Dead plant materials are hard to break down, and there are just a few animal groups able of doing it. The major constraint is the recalcitrant nature of these stable biopolymers such as cellulose and lignin, making the matrix indigestible to animals and difficult to colonize for microorganisms. An ideal combination seems to be insects grinding the material, increasing its surface-to-volume ratio, allowing microorganisms to perform fast assimilation of the organic compounds into available energy and simple nutrients. This is why most of decomposers reveal intricate long-term relationships with microbial communities. This symbiosis is truly beneficial for both partners, as microorganisms find continuous income of food and stable environment inside a termite gut, and the host benefits from ingesting a share of the energy and nutrients produced during the lignocellulose matrix breakdown.
Symbionts in termite guts originate from three following domains: Archaea, Eubacteria and Eukaryota; members of at least two are always present. The flagellates [NS1] occur in all “lower” termites, as well as in the woodroach Cryptocercus, while they are missing in Termitidae altogether. Gut morphology and composition of gut microbiota is by far more diverse in “higher” termites, and get especially complicated structure and function in true soil-feeding termites.
The known functions of termite endosymbionts are as follows: (1) Sugar polymers (cellulose, hemicelloloses) breakdown to short chains, to be ingested by termites or other symbionts; (2) Absorption of oxygen and maintaining conditions suitable for lignocellulose fermentation; (3) Recycling the nitrogen waste, and providing nitrogen-rich substrates, even at the expense of fixing atmospheric nitrogen if needed; (4) Acetogenetic elimination of hydrogen, (5) Lignin breakdown and degradation of resulting aromatic compounds (demethylation, deacetylation, decarboxylation; (6) Ingestion of protein components of humus in soil-feeders.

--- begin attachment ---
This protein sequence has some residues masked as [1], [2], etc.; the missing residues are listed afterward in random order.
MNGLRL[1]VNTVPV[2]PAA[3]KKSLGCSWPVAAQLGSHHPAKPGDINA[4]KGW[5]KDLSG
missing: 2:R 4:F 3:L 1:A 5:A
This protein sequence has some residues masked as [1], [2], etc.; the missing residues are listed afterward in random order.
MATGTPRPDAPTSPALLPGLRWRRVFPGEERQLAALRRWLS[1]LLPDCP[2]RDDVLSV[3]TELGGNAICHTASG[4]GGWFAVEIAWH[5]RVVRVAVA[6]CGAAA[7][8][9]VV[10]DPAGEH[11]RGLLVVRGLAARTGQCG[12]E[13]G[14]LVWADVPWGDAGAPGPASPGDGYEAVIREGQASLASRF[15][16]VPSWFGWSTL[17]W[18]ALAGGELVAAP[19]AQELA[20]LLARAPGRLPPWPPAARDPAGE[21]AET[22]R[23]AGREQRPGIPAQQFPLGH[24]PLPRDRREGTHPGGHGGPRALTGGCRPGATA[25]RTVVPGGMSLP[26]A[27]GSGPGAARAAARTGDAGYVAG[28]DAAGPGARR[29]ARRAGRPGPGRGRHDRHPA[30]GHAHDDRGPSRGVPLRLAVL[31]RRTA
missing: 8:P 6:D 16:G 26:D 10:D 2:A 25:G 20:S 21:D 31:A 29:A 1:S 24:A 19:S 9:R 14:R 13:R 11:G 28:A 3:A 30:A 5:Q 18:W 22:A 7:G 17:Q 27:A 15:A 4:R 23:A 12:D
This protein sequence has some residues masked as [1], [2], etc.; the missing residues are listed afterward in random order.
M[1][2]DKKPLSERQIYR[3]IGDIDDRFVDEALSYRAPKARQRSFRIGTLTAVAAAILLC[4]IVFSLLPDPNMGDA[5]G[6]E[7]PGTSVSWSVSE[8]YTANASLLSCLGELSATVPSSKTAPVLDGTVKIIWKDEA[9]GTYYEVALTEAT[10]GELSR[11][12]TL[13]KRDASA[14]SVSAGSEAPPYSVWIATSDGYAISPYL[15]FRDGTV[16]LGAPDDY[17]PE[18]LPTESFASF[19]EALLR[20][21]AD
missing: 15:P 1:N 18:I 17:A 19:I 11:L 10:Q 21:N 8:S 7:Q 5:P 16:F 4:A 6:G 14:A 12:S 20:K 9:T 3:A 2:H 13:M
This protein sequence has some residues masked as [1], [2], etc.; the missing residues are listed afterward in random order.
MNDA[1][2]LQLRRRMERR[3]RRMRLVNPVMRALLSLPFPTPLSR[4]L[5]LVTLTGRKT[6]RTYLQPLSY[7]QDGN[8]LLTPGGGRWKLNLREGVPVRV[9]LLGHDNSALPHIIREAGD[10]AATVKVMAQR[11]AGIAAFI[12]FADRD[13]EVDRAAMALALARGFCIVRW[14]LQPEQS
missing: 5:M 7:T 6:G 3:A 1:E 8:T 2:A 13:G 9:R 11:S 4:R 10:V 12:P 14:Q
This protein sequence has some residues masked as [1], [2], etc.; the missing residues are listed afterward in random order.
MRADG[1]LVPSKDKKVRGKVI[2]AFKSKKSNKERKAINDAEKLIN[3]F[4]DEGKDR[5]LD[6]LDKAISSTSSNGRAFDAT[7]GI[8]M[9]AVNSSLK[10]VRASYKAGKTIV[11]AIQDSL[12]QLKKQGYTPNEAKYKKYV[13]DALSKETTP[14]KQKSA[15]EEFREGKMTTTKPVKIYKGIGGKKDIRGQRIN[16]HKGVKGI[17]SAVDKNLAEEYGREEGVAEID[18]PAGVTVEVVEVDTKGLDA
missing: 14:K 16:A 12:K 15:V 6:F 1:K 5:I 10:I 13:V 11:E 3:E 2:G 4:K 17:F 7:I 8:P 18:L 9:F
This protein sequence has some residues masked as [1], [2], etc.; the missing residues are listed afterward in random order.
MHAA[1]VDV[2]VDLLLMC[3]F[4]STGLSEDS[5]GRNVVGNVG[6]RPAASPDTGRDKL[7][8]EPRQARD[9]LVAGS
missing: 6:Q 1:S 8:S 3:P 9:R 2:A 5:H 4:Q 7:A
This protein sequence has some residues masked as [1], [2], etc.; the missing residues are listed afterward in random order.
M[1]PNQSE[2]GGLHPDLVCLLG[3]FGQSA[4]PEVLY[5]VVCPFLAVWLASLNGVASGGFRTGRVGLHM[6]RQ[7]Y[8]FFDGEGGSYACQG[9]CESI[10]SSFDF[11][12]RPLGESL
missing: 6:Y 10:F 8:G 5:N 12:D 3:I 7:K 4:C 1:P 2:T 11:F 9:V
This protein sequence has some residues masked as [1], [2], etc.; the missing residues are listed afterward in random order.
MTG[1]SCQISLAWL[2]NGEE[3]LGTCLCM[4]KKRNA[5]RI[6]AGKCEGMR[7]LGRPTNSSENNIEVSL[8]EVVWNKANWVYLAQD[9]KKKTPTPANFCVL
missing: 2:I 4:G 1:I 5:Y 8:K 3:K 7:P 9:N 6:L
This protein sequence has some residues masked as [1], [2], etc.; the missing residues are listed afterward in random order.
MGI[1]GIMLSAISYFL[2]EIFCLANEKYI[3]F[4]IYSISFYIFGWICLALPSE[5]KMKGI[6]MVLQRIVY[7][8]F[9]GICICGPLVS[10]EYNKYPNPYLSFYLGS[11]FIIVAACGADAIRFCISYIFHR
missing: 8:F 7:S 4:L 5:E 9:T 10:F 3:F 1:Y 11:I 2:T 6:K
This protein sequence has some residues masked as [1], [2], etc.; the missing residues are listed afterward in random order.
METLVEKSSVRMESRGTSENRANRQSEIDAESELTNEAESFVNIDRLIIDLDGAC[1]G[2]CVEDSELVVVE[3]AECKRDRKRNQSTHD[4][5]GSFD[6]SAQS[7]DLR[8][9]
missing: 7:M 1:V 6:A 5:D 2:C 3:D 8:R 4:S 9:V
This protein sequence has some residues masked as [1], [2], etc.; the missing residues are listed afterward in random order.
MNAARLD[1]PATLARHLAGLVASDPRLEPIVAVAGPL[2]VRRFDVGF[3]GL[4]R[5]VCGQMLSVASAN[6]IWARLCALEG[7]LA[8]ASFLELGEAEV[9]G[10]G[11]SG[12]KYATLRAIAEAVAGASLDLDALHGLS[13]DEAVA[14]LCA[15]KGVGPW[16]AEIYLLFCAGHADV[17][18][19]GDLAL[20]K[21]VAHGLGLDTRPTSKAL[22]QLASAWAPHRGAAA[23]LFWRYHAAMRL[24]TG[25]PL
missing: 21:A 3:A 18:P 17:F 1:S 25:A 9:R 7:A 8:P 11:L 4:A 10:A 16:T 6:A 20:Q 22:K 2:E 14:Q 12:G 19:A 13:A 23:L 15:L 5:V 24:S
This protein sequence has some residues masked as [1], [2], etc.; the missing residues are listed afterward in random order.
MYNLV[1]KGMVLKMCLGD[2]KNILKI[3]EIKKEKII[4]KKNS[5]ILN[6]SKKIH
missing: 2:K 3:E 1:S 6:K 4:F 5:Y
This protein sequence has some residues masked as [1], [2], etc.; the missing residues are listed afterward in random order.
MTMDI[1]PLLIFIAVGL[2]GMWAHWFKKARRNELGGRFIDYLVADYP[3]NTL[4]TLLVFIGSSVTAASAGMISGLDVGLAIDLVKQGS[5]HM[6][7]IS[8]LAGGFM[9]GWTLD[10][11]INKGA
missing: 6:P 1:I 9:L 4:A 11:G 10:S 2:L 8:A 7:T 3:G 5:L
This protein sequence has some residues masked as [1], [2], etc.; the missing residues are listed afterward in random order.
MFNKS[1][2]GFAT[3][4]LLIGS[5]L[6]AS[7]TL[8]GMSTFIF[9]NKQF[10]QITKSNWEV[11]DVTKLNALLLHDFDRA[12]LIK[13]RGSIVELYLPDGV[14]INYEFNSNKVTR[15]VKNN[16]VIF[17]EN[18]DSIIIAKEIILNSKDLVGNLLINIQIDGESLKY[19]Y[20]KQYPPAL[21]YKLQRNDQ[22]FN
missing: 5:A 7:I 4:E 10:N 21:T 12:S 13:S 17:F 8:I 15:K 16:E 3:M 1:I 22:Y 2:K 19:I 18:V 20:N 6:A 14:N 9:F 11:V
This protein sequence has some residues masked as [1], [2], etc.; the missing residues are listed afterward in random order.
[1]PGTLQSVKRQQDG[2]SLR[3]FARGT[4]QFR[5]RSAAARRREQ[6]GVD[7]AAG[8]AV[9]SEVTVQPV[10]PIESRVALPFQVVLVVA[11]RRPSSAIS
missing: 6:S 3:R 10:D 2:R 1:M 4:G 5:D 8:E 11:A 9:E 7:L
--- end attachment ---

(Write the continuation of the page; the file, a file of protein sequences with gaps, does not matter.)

The relationship between termites and their gut microbiota (endosymbionts) is a hot topic in current science, mostly thanks to advances in NGS (next generation sequencing) methods, and attempts to use termite associates in commercial fermentation chambers changing the dead organic matter into e.g. methane and N-enriched biomass. While relationships with termite endosymbionts belong to broadly studied topics, the occurrence of ectosymbiotic microorganisms is a mystery - apart from the notoriously known case of fungus-growing termites (Termitidae: Macrotermitinae), revealing associations with the symbiotic fungus Termitomyces (Basidiomycetes: Agaricales). At the same time, termites are known to alter their environment and among others to change composition of microbial communities in their environment, by selective supressing of certain strains and support of others. The same is true for termite nests, in which only a small part of the environmental microorganisms may live. We are studying these phenomena by field experiments and extensive sequencing of environmental samples of different nature with the hope to understand the importance of particular members of termite symbiotic associates.